WHEN CAN YOU TAKE DISTRIBUTIONS FROM A RETIREMENT PLAN?
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When exactly can you take distributions from your retirement plan without incurring tax penalties? You can make penalty-free distributions from your retirement plan after you are of age 59?. Of course, you still must pay regular income tax due on any withdrawals (except for the Roth IRA). And some employer retirement plans do not allow you to take out any funds until you retire from the company.
Before age 59?, you may have to pay a tax penalty on early withdrawals, in addition to the regular taxes you owe on these distributions. The tax penalty equals 10 percent of the amount withdrawn. However, the early withdrawal tax does not apply if you take out funds and roll them over or directly transfer them to another retirement plan, or if you meet certain requirements for exceptions to premature withdrawal rules.
At some point during your career, you may face a financial need and decide to meet it by taking money from your retirement plan. Check first with your employer or plan provider; some employer retirement plans enable you to receive a loan from your plan.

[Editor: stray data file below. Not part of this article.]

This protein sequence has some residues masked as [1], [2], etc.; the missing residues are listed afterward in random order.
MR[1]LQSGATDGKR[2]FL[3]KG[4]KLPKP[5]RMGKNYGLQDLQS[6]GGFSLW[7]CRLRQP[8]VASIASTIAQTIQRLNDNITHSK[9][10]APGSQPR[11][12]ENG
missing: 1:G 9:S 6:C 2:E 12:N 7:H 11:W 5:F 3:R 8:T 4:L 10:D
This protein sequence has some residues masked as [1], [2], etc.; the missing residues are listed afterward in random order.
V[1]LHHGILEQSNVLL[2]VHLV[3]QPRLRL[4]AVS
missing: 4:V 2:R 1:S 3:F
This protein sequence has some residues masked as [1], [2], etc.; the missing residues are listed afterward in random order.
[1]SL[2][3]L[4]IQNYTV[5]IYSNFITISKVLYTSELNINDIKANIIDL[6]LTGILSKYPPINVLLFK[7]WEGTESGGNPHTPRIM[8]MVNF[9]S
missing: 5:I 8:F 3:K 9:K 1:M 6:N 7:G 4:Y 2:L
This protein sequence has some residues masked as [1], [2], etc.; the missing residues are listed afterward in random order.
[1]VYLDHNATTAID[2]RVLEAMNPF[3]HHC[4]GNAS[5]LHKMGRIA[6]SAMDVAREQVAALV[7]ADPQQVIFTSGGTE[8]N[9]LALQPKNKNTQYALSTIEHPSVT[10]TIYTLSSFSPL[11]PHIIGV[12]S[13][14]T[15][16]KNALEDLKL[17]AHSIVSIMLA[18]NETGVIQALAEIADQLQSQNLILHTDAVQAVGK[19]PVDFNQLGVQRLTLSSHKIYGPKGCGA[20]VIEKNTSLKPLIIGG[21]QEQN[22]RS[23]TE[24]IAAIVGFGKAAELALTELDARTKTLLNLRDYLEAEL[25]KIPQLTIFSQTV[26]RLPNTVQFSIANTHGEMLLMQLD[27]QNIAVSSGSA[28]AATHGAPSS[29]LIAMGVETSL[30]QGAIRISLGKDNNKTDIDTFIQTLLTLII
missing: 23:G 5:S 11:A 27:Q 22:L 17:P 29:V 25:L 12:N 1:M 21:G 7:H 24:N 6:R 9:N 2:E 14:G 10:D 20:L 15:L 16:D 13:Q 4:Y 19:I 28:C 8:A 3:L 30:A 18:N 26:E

Some retirement plans have exceptions to the rules regarding the early withdrawal penalty. Check to see whether you meet any of the allowable exceptions to the early withdrawal tax:
- Dividends from employee stock ownership plans (ESOPs)—these are never subject to the early withdrawal tax, regardless of your age.
- Substantially equal payments—you receive equal payments from the plan over your expected lifetime or the expected lifetime of you or you and your spouse.
- Medical expenses—certain medical expenses are exempt from the early withdrawal tax if they exceed 7.5 percent of your adjusted gross income.
- Education expenses—these include tuition and other specific higher education expenses for yourself, your spouse, children, or grandchildren.
- First-time home purchase—again, the home can be purchased by you, your spouse, or certain other family members.
- Plan payments from a former employer—this exception applies only if you are at least age 55.
- Alimony or child support payments—to qualify, these payments must be the result of a legal agreement, not a private concord.
- Payments from a qualified annuity contract—for instance, you may receive payments from an annuity purchased by your former employer.
Now, we'll discuss when you must begin making distributions from your retirement plans.